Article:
Hardness of heart

Greetings on this the Saturday in the Octave of Easter
Title is Hardness of Heart

Formatted for podcast, a current experiment.

The juxtaposition of the first reading and the Gospel message today is very powerful.

In the first reading the Sanhedrin order the disciples to leave the meeting so they can confer together. In their deliberations they recognize that the healing of the beggar and the praise of God by the people are irrefutable events. Moreover, the healing of the beggar and the people praising God are desirable events.

The responsorial psalm gives us the reason. Having witnessed the healing of the beggar, every person present has the same acclamation to make, which is,

I will give thanks to you, for you have answered me.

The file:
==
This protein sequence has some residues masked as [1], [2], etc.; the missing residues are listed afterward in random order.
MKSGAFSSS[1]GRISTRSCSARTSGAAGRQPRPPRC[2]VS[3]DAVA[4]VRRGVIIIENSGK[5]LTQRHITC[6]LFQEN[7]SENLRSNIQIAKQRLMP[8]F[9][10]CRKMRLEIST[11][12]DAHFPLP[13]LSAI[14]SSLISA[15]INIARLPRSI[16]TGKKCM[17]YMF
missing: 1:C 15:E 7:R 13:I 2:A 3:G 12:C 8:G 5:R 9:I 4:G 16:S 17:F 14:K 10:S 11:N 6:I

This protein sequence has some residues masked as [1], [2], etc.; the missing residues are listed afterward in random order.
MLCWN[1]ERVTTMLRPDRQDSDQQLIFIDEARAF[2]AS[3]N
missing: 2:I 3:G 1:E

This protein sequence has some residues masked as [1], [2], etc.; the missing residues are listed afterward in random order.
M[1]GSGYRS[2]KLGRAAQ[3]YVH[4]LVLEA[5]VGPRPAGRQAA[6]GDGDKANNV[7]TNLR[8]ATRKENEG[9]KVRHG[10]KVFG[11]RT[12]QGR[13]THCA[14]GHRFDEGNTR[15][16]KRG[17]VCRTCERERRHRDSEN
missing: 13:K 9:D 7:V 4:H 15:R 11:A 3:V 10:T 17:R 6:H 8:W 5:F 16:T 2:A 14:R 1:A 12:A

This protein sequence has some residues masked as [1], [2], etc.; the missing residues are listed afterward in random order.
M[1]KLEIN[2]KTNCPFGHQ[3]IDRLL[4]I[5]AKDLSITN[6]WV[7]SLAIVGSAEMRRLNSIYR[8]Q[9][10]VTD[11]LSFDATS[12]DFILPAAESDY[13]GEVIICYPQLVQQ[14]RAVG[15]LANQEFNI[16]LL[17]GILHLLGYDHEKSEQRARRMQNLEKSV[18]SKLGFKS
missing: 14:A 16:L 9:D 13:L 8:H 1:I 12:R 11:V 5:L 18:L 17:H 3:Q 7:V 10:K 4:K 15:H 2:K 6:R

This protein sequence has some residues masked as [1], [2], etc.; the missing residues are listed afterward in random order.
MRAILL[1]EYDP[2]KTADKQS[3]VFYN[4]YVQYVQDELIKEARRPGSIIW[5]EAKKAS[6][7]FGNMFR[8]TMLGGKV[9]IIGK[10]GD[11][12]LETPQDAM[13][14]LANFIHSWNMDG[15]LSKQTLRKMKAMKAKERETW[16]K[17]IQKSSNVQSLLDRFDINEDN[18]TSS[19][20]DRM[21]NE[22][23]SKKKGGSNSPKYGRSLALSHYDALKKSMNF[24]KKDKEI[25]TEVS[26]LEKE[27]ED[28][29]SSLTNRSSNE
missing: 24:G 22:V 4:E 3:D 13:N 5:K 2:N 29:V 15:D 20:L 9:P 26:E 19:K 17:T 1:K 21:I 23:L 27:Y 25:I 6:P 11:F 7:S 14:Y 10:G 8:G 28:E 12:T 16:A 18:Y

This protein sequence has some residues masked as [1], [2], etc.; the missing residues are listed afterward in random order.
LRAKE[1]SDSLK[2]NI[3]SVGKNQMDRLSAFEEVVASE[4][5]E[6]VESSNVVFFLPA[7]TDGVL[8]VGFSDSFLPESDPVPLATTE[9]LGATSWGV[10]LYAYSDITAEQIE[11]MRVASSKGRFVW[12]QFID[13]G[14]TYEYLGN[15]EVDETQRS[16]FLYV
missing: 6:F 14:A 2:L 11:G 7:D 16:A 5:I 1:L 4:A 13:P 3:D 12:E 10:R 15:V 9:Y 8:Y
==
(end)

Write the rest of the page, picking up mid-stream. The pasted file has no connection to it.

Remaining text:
When the Lord heals one, he heals others in proportion to their worry whether and if the divine cares about me. Yes, he does.

So the Sanhedrin judged wisely. Human power is impotent in the competition with divine power to heal.

They have not yet understood the “Name” and sought to suppress the name. A hardness of heart in degree but not refuting the impact. They have the hardness of the non-disciple.

Disciple Hardness

Things didn’t go as well for the disciples.

The Eleven were at table, he appeared to them and rebuked them for their unbelief and hardness of heart because they had not believed those who saw him after he had been raised.

The disease of the unbelief of the disciples was more pronounced than the Sanhedrin. They disavowed the event itself! That is, the healing ministry of resurrection in plain sight and they missed it.

Jesus redirects them forthwith:

He said to them, “Go into the whole world and proclaim the Gospel to every creature.” The good news of forgiveness of sin. The good news of resurrection. The good news of Jesus, the Christ.

Whether it is the event (miracle) or the effect (praise) we are to proclaim it! Sing with the psalmist:

I will give thanks to you, for you have answered me.

Peace be with you,
Deacon Gerry

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